- Historic Sites
Truman Vs. MacArthur
When the President fired the general, civilian control of the military faced its severest test in our history
April/May 1984 | Volume 35, Issue 3
The general was vain in small ways; the famous MacArthur sunglasses, for example, disguised the prosaic fact of myopia. He was vain in his choice of associates; his entourage consisted of toadies and idolators. Vanity even colored his conceptions of grand strategy; the center of the world for MacArthur was always the military theater under his command. During World War II his military colleagues used to say the general had a bad case of “localitis.” Vanity sometimes drove him to the borders of paranoia: a lifetime of triumphs could not efface his belief that homefront “cabals” were plotting his ruin, that “insidious forces” were stabbing him in the back. His worst enemies, MacArthur often said, had “always been behind me.” Vanity led him, too, to that most perilous of convictions—an absolute faith in his own infallibility. Therein lay the crux of the matter, for that faith had been brutally assaulted five months earlier when MacArthur’s armies, poised for victory near the YaIu River, had fallen into a colossal Chinese trap. On November 24,1950, America’s greatest military strategist had presided over one of the worst defeats in the history of American arms. From that day forward General MacArthur was a man thirsting for vindication and vengeance. To drive the Chinese out of North Korea had become a fixed and obsessive goal. To break the administration that stood in his way had now become, of necessity, his political object. “He did not want facts or logic,” as a longtime admirer, Carlos Romulo of the Philippines, was to put it after an interview with the general. “He wanted salve for his wounded pride.” That was a dangerous motive, indeed, for a general who had become, overnight, the second most powerful man in America.
In the last years of the Roman Republic, people had watched with mounting tension as Pompey the Great made his triumphal return home from the East. So it was in America in mid-April of 1951 as MacArthur prepared to depart from Tokyo on his personal plane, the Bataan .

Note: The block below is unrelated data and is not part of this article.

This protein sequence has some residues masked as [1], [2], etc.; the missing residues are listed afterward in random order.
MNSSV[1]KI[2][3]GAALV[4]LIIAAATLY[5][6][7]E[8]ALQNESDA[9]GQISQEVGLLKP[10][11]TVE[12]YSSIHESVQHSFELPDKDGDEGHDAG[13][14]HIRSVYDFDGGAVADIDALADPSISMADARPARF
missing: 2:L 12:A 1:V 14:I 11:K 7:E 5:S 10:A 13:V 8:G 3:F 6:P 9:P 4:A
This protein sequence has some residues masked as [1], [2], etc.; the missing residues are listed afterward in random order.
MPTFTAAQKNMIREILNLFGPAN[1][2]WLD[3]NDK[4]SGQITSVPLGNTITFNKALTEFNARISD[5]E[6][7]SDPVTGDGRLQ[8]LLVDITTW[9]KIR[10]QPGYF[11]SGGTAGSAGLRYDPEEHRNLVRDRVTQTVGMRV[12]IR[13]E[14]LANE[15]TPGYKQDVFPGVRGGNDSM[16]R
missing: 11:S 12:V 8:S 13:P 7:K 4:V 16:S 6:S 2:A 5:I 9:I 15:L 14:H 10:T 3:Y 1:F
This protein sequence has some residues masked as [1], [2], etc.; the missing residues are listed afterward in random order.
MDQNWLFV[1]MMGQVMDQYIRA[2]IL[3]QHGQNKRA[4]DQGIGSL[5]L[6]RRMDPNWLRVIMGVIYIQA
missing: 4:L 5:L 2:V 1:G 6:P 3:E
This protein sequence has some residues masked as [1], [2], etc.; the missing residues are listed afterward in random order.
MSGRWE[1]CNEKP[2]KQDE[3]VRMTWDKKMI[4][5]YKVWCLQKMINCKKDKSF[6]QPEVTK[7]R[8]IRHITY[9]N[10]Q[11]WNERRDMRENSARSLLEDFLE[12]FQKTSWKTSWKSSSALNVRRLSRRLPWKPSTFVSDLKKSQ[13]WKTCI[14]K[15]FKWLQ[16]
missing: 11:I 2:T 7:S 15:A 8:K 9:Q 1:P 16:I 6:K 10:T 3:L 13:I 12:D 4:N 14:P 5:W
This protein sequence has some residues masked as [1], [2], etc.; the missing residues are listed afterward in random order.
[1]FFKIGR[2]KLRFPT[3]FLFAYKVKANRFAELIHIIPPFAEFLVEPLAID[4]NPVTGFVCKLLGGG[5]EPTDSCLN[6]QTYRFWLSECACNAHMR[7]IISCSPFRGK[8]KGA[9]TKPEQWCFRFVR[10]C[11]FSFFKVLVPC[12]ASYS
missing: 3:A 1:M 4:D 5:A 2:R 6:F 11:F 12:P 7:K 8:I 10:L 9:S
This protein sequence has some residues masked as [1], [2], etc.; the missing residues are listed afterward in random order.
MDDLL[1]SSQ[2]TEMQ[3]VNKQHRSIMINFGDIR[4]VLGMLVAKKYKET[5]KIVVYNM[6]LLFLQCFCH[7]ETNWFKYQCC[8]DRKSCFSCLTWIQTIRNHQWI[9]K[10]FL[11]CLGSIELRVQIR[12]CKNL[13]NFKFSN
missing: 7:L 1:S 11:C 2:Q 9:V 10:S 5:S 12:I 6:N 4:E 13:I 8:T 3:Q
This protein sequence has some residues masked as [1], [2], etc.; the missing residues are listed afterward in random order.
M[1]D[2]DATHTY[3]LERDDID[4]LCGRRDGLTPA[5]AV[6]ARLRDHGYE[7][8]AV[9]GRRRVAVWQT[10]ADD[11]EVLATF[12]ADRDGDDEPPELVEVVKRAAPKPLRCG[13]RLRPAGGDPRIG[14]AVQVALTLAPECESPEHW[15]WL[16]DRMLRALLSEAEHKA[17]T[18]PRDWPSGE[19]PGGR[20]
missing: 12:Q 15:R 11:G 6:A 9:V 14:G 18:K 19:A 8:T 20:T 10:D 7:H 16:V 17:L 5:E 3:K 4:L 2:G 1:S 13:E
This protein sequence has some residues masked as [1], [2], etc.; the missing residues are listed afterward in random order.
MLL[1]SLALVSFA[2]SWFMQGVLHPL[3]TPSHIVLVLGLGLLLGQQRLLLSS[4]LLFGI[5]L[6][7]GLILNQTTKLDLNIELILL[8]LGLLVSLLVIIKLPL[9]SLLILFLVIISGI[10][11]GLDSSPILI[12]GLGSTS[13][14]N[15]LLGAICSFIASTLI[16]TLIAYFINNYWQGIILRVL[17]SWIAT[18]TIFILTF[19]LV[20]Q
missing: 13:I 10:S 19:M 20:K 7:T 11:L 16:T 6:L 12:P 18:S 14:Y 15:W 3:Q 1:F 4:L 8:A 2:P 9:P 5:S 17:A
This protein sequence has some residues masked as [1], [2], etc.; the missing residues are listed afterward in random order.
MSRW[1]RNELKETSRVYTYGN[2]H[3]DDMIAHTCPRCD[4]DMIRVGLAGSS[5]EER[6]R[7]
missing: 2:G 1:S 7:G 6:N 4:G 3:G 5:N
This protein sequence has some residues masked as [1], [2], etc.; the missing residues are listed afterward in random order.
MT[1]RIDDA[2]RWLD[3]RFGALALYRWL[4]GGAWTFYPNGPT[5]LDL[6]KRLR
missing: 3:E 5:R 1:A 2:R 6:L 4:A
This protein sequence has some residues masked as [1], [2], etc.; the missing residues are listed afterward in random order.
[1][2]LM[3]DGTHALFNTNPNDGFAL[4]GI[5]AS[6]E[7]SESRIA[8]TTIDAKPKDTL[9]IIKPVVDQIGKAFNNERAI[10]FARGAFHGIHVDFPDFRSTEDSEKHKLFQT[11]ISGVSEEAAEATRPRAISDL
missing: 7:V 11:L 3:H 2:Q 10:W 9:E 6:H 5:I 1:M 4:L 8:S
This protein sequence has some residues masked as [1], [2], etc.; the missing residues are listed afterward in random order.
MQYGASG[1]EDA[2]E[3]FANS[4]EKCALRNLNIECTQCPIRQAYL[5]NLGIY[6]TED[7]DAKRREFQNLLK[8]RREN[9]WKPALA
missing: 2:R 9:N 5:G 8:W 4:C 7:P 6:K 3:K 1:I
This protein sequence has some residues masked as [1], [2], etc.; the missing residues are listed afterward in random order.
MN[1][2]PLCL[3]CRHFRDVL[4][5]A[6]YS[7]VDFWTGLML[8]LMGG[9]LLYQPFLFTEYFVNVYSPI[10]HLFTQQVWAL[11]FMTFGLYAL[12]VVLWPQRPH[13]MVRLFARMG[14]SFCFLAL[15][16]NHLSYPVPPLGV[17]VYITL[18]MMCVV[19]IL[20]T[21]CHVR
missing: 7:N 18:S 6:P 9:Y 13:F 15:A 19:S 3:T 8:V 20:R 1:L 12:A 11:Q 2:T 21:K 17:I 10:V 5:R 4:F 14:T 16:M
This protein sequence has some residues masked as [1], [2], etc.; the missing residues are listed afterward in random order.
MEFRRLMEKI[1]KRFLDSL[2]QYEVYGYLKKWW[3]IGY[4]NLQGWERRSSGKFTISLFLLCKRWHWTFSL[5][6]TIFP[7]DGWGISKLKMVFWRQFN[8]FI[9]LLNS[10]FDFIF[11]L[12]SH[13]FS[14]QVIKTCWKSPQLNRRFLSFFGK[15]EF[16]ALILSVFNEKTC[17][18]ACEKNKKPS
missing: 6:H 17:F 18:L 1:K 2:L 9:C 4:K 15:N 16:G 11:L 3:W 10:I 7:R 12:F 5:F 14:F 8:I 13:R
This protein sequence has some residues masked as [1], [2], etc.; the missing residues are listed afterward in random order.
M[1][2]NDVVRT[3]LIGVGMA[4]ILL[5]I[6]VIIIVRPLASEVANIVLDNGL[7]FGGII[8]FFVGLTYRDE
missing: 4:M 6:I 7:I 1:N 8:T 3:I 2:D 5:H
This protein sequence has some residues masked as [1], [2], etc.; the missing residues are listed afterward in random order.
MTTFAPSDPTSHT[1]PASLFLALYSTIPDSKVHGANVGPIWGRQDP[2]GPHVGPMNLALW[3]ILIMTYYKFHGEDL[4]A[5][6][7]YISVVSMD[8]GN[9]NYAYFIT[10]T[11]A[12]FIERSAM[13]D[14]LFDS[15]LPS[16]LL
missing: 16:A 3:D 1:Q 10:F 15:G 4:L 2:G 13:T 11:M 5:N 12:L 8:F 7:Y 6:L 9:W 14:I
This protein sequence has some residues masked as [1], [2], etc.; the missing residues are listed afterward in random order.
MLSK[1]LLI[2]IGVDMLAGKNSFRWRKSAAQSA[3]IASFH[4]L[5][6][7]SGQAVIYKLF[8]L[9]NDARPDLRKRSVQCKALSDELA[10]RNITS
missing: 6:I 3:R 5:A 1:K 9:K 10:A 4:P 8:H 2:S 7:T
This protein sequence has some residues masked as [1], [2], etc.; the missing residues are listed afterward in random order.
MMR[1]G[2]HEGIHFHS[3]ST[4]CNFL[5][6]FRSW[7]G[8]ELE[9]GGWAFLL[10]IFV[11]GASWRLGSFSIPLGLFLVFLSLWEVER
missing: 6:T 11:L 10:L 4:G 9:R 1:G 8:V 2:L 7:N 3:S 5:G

On April 13 Americans learned that the general, hastening his return, intended to reach America within a few days, destroying the hopes of the President’s supporters that the popular fury would abate before MacArthur set foot on native soil. That day, too, Democratic leaders, under popular pressure, gave up their struggle to prevent Congress from inviting MacArthur to address a joint session. One slightly comical concession was all they would wrest from the onrushing Republican minority: officially the general would be addressing not a “joint session” but a “joint meeting.”
On the evening of April 17 General MacArthur’s plane touched down at San Francisco’s airport, ending the general’s fourteen-year absence from his country. At the airport ten thousand people, desperate for a glimpse of their hero, surged past police barricades, mobbing the general and his entourage. It was “an indescribable scene of pandemonium,” one of MacArthur’s aides recalled. Tens of thousands of automobiles jammed the roads for miles around, creating the worst traffic snarl in San Francisco’s history. A half-million people lined the route from the airport to MacArthur’s hotel, where a powerful police cordon alone kept the general from being trampled by his admirers. Twenty-eight hours later, at Washington’s National Airport, pandemonium broke loose again with surging mobs, tumultuous cheers, and a battered police cordon trying to clear a space around the general, who remained, as always, calm and unruffled, the eye of the hurricane he had created.